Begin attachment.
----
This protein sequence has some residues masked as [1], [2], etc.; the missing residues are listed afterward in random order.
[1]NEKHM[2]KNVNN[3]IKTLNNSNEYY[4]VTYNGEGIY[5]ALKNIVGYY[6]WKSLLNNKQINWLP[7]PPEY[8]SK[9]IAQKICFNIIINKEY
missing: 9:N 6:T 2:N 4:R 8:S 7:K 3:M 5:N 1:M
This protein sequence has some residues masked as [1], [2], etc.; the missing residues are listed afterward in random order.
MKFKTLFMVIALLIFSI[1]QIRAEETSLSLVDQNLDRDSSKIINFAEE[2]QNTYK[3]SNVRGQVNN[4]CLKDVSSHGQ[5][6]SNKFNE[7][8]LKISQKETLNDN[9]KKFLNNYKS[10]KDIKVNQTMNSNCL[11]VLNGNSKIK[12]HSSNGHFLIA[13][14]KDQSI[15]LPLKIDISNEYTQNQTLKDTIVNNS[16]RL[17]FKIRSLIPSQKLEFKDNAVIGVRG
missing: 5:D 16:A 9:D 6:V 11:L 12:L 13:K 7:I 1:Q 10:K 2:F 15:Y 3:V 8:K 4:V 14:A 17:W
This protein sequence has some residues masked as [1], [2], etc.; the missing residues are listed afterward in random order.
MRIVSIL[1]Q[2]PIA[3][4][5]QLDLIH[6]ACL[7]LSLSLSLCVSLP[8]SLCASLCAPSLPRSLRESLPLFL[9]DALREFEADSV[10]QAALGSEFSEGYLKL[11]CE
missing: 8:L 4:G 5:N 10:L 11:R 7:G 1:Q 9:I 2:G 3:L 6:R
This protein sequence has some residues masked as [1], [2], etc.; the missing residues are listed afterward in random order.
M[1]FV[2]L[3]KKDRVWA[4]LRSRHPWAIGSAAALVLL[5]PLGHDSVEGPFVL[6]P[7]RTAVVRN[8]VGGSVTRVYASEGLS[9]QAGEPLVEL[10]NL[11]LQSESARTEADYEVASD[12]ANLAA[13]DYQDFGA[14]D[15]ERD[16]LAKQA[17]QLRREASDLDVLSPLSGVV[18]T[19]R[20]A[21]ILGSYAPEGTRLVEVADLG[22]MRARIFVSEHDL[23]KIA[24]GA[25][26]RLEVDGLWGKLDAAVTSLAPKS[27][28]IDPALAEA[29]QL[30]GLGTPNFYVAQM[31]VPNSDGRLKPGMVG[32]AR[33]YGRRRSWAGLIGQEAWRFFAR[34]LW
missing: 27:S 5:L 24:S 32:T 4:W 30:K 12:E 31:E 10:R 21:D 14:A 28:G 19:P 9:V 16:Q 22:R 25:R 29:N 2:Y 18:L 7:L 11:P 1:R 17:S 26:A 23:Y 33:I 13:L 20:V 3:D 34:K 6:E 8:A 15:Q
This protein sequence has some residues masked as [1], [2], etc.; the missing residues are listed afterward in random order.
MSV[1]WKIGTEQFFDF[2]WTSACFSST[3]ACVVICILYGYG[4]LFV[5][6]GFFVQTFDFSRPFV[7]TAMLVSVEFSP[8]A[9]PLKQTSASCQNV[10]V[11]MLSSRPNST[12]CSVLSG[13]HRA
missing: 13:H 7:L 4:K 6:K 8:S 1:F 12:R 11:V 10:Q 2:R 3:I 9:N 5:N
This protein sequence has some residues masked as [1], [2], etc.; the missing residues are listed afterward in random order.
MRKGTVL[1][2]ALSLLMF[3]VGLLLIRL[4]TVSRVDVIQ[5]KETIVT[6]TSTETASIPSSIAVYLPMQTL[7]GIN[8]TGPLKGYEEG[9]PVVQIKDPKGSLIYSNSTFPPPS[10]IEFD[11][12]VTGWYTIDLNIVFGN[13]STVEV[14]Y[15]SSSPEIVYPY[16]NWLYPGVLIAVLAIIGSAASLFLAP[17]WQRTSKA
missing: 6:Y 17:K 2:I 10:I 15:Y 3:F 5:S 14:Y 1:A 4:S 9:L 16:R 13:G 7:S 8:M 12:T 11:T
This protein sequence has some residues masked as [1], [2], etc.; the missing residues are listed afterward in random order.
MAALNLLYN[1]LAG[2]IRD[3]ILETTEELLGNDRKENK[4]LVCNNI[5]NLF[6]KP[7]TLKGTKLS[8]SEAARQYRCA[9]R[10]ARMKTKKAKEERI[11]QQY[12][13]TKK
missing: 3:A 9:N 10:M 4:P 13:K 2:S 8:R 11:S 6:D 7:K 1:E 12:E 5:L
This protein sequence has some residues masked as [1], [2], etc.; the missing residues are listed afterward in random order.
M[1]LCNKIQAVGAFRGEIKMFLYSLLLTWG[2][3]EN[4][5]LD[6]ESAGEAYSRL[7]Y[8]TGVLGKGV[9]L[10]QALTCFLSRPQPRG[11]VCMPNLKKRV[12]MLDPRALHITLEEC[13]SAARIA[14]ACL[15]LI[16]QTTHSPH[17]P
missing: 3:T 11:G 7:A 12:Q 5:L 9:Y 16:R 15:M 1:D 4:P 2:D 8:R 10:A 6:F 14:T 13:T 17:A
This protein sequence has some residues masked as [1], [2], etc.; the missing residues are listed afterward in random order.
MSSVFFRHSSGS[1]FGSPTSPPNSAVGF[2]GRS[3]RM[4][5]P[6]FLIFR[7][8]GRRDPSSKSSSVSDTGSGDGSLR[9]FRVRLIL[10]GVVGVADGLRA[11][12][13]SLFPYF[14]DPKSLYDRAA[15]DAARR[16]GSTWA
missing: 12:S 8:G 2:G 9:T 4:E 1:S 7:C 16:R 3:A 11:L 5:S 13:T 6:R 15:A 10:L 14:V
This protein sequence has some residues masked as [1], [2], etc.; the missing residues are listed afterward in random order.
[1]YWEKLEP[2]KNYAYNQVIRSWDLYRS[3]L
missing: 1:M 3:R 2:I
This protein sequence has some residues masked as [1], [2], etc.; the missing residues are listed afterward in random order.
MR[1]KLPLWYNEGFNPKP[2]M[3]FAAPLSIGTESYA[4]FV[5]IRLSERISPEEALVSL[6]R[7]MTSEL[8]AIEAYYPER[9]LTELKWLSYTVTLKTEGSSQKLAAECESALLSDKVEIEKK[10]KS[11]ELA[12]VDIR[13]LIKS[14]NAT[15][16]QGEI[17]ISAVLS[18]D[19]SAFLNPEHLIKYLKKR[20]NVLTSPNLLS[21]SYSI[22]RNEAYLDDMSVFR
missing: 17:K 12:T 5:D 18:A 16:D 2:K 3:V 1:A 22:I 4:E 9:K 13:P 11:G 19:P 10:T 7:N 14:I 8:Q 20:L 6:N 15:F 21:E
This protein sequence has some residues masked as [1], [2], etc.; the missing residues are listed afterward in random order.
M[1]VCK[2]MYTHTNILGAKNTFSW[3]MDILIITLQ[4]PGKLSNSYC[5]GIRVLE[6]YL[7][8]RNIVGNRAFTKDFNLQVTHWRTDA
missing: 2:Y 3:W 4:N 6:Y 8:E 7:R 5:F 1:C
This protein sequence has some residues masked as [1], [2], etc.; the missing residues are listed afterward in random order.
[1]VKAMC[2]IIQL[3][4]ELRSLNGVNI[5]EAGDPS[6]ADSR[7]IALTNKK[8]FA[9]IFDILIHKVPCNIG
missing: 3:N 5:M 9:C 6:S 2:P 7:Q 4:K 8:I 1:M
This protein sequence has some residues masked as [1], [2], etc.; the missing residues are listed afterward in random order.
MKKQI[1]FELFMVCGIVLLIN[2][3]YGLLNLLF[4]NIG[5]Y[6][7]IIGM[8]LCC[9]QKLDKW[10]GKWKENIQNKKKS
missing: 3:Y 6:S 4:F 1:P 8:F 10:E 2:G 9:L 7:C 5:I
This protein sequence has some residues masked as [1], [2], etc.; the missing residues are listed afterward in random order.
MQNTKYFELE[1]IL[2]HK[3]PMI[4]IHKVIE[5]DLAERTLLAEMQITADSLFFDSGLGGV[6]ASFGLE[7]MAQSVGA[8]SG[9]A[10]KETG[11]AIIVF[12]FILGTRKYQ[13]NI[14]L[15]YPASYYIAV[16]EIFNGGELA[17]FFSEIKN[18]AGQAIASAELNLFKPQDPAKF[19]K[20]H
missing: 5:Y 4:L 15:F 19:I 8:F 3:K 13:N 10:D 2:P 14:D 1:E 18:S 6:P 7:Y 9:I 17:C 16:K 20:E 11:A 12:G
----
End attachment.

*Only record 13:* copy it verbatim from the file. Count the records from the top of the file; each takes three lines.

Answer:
This protein sequence has some residues masked as [1], [2], etc.; the missing residues are listed afterward in random order.
[1]VKAMC[2]IIQL[3][4]ELRSLNGVNI[5]EAGDPS[6]ADSR[7]IALTNKK[8]FA[9]IFDILIHKVPCNIG
missing: 3:N 5:M 9:C 6:S 2:P 7:Q 4:K 8:I 1:M